i just got back from Beichuan a few minutes ago. Beichuan was near the epicenter of the earthquake, so most of the villages in that area were destroyed or flooded. I met groups of people from Xuan Ping — a village near Beichuan that was flooded — scattered throughout the disaster area.
One man was building semi-permanent drywall dwellings in Dujiangyan and fell off of a roof. He was recuperating in the field hospital set up by the German Red Cross.
Another woman was nursing her baby in Mianyang’s Jiu Zhou stadium with the rest of the Beichuan refugees — 50,000 of them on the 18th, now down to 4000 — while her husband was working buildings dwellings in Mianyang.
Outside of Beichuan itself, Xuan Ping locals were rushing in and out of the “quake lake” area scavenging clothes, crops and other useful things in preparation for flooding that might occur soon. With thunderstorms brewing in Sichuan after a week of sultry days, the dam might just break this weekend.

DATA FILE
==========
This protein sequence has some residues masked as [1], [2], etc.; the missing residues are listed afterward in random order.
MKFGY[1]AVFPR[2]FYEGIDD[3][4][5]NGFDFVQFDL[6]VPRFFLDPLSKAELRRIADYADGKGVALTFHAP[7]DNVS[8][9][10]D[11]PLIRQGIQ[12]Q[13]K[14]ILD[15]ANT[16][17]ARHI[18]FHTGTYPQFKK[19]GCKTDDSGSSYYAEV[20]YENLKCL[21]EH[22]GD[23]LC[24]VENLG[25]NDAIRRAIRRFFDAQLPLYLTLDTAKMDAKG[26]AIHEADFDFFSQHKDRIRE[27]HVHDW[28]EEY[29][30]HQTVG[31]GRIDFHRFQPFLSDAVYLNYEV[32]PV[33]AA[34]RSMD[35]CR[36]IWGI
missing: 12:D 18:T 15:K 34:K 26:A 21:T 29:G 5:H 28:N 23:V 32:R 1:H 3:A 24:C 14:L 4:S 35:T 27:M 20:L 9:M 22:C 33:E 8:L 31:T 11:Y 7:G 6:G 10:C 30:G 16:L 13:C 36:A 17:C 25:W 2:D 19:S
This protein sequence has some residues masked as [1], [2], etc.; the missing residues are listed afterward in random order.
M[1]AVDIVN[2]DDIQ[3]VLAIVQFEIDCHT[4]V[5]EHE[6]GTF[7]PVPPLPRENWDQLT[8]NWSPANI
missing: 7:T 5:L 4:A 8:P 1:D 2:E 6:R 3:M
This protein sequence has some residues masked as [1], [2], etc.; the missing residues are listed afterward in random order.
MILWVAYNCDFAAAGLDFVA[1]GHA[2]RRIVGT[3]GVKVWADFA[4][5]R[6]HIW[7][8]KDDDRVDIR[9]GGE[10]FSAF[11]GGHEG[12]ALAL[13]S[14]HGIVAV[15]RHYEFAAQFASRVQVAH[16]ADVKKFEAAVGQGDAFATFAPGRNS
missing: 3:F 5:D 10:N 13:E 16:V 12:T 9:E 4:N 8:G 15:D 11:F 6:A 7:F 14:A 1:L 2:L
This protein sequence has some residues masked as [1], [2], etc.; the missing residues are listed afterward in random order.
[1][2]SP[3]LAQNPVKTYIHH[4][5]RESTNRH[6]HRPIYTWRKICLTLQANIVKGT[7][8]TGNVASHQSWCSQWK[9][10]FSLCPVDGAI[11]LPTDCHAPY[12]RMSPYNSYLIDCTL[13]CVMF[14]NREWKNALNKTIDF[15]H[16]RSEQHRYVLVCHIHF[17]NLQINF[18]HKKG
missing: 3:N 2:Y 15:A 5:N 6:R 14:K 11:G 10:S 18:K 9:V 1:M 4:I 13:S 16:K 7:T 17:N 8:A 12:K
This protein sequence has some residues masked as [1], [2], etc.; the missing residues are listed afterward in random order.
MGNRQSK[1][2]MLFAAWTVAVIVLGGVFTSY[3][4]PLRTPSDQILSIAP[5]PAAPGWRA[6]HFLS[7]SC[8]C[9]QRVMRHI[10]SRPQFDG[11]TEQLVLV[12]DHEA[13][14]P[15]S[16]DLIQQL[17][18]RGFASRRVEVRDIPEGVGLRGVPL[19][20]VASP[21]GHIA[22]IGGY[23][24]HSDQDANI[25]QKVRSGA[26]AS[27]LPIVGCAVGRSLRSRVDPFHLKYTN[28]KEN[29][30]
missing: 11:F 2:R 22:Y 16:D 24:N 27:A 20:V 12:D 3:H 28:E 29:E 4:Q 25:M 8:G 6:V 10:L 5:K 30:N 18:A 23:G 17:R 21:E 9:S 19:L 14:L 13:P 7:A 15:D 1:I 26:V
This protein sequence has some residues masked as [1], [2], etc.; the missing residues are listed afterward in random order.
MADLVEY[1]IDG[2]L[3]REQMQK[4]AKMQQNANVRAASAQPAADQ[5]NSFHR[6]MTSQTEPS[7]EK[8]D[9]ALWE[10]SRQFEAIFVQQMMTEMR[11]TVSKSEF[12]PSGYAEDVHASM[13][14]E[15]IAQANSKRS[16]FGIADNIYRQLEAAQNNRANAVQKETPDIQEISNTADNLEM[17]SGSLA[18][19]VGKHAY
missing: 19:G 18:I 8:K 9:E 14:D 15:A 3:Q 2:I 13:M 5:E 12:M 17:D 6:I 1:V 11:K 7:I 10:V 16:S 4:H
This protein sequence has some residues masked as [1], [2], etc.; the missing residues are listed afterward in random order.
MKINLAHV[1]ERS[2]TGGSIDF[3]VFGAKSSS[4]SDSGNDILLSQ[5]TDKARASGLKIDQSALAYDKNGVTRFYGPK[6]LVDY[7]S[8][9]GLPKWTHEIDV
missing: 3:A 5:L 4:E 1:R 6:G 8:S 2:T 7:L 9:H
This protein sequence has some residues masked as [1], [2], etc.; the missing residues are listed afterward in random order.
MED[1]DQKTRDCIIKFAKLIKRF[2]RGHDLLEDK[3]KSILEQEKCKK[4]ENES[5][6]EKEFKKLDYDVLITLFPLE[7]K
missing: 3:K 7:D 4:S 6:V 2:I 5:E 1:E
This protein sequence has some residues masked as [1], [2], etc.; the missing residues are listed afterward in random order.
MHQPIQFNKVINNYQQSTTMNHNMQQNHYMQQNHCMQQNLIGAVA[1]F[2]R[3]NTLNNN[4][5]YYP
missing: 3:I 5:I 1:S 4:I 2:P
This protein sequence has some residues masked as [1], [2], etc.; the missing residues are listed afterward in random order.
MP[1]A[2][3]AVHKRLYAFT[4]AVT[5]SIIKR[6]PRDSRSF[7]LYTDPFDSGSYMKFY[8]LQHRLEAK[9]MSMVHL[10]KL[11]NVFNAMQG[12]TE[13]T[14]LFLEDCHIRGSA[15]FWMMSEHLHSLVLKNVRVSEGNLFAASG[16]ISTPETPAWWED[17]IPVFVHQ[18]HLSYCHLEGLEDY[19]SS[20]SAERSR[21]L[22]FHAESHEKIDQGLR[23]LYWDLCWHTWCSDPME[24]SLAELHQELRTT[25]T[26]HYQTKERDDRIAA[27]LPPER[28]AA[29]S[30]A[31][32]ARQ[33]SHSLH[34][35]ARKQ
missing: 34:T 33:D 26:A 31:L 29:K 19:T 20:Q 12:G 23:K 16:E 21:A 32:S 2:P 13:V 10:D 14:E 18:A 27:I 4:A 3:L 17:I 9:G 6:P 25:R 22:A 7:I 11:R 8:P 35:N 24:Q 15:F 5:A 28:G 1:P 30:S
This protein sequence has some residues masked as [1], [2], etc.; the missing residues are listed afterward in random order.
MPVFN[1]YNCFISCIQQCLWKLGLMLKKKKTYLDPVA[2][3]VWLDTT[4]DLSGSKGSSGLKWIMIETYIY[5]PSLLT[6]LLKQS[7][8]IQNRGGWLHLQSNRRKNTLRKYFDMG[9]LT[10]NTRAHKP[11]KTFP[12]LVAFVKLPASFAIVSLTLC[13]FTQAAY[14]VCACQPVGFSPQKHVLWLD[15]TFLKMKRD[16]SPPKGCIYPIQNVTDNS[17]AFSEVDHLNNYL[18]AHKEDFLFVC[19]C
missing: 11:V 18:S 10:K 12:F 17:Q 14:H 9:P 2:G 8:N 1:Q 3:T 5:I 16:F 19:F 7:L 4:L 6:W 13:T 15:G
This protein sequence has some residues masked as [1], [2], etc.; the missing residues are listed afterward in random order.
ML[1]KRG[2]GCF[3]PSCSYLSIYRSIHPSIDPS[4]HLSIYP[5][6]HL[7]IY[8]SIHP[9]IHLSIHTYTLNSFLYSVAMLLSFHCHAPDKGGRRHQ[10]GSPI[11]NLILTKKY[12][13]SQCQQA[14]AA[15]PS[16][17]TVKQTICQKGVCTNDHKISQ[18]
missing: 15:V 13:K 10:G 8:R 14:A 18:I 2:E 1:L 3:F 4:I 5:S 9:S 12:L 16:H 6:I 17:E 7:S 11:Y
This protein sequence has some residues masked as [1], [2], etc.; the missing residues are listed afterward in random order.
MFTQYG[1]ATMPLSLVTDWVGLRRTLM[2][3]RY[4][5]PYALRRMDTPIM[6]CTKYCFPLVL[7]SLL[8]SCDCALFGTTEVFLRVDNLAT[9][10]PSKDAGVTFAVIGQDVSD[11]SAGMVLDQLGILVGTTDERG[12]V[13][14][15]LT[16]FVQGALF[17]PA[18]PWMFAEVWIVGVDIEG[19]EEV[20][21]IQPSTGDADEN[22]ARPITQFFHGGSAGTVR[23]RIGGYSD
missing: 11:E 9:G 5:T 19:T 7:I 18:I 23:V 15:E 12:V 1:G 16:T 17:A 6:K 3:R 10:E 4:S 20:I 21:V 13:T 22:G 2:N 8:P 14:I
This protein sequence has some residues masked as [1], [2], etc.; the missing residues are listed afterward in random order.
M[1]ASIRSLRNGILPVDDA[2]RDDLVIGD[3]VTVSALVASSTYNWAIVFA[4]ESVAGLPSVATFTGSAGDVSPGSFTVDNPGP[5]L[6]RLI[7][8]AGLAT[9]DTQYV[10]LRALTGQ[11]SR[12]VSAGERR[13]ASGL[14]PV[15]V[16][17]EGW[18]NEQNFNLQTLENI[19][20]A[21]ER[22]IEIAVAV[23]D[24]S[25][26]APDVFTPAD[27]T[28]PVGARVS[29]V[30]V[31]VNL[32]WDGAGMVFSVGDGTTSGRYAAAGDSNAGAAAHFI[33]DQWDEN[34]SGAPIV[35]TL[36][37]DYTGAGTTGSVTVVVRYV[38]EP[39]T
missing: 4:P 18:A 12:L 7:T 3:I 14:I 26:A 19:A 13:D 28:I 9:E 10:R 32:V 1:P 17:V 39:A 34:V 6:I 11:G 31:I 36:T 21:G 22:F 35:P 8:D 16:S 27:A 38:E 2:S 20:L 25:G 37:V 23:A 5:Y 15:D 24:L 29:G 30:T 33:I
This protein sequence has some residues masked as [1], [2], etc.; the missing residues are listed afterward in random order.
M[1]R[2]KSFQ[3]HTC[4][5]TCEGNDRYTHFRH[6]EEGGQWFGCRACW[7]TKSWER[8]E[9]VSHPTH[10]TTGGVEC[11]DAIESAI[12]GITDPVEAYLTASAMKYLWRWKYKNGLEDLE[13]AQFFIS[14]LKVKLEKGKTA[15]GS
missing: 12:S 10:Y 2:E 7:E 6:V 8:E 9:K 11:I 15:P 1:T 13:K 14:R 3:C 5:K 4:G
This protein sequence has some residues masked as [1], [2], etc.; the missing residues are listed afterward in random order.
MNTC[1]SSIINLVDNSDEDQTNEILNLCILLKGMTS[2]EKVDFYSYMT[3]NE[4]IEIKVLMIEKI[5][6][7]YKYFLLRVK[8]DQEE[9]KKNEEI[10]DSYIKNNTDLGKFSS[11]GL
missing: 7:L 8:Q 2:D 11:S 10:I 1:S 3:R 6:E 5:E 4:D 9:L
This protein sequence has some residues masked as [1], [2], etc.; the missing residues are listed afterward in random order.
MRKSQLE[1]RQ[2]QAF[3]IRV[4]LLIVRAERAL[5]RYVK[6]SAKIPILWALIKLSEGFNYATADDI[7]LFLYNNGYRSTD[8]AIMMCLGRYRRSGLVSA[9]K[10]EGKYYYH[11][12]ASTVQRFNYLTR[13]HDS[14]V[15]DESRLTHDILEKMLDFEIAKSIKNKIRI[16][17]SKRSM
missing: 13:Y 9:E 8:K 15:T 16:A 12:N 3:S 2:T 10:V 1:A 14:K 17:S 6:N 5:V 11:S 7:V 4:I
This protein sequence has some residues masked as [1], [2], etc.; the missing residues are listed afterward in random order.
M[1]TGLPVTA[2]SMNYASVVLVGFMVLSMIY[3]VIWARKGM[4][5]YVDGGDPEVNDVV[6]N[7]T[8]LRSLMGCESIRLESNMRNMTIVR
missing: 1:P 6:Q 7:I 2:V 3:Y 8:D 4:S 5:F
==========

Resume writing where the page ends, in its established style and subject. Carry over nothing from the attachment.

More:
I also met a Daoist monk outside of Beichuan in Huangtu Village whose house was destroyed. He was waiting patiently for the government to solve other more pressing issues — like possible flooding — before they got around to him and his family.
It is ironic that everyone is really impressed with the organization and efficiency of the relief effort. I have been here for eight years and although China has grown exponentially — and Chengdu with it — I always considered this place to be bordering on chaos, with red tape, corruption and outright laziness putting a damper on what could have been even more explosive growth.
There is a difference between the chilled out bureaucratic wrangling of the day-to-day life in China and the focused zeal with which Chinese carry out national projects and goals.
Beichuan refugees are now also being sent en masse to factories in Shandong and Guangdong Provinces to work and make money while the rebuilding phase takes over. Many of their children are also being sent to other provinces to continue their all-important studies.
It is raining in Chengdu.
“If it keeps on raining, the levee’s gonna break, if the levee breaks, momma we got to go …”